When they voted in August to change the name, trustees acknowledged that times had changed, citing student safety and the risk
of disruption as the primary reasons for setting a new course.

But if the vote two years ago wasn’t permanent, wondered Tim Adams, a Class of 1979 graduate, why would this one be? He called
the board “out of touch” for not interpreting the many inappropriate name suggestions they had received as a signal that many
wanted to keep the name.

“What’s the point?” asked Adams, 56. “Because you really haven’t changed anything.”

lcaruba@express-news.net
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Re: Civil War (The War Between The States)

Postby SantaClaus on Tue Oct 10, 2017 1:39 pm

"Legacy of Educational Excellence High School"? How about just shortening that to "Legacy of Excellence High School", or "LE School", for a classy French-sounding international flavor. At every LE School function, let them eat cake. Change the school mascot from the Volunteers to the Gay Parisians. :lol:

The compromise of changing Lee to LEE was doomed to fail. It was enough of a change to upset the defenders of the old name and is too much like the old name to satisfy those who wanted the name changed. Besides, "LEE" sounds like a brand of blue jeans. If they're going to change the name to disassociate the school from Robert E. Lee and all things Confederate, then name it after someone associated with San Antonio, someone who might make a good role model for the students and staff. They could keep the Volunteer mascot by naming the school after a San Antonio resident who volunteered to serve in the military during the first or second World War. Find a heroic World War volunteer from S.A. who was a shining example to those around him through his sacrifice. Make sure he wasn't a criminal, wasn't a member of the KKK, was successful and hardworking in civilian life, and was charitable to friends and strangers. No politicians, no political activists, just a man or woman who volunteered when civilian and military duty called.
Surely, there is someone, famous or not, in San Antonio's history who fills the bill. :)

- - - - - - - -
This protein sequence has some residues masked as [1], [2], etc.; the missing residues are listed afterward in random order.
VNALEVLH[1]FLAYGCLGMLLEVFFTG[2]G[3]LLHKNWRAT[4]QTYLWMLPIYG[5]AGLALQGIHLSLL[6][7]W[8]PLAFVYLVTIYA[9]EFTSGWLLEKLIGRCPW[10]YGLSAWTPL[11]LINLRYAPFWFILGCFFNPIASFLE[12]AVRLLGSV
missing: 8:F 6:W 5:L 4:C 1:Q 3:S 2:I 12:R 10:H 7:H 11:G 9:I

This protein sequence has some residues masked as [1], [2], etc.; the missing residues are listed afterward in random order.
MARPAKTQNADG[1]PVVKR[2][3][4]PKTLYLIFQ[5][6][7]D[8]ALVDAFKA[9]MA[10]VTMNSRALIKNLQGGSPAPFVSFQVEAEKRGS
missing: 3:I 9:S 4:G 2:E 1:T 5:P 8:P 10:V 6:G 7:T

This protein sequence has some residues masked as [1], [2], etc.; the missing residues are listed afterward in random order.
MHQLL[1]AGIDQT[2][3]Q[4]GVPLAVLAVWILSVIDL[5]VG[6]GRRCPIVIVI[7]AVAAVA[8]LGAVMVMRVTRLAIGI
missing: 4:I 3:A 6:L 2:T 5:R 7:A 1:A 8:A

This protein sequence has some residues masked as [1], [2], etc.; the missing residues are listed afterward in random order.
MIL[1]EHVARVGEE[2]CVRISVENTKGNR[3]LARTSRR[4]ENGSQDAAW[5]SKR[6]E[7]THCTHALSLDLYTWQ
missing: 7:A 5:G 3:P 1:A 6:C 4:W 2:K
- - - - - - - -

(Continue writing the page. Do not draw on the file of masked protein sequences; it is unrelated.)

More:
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Re: Civil War (The War Between The States)

Postby NefariousNed on Tue Oct 10, 2017 1:45 pm

Well again, the criteria was that the new name of the school reflect an idea, not a person.
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Re: Civil War (The War Between The States)

Postby cc nolen on Wed Oct 11, 2017 3:03 pm

Robert E Lee is sitting on a cloud laughing!
It really is a shock to me on just how many schools in this Nation are named Robert E Lee. We have a Middle School here in Monroe LA. that is Robert E Lee Jr. High. No one has said anything about change yet. :?:
The largest High School in my State is here in my home town of West Monroe. It is known as West Monroe High School and has around 2300 kids attending. Its Mascot is, > you guessed it....The Rebels! :o
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Re: Civil War (The War Between The States)

Postby SantaClaus on Wed Oct 11, 2017 4:14 pm

NefariousNed wrote:Well again, the criteria was that the new name of the school reflect an idea, not a person.

Sorry. I didn't notice the criteria until you pointed it out. Hmmm. That's a tough one. Even ideas can be controversial.
How about, "Live And Learn High School"? Or "High School of Hard Knocks" or "Work Hard and Succeed High School" ?
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Re: Civil War (The War Between The States)

Postby warren on Wed Oct 11, 2017 6:03 pm

True story:

It was, I think 1974, because I was a freshman in college and the girl I dated was a senior in one of our hometown high schools, being South Garland High School (outside of Dallas, Texas).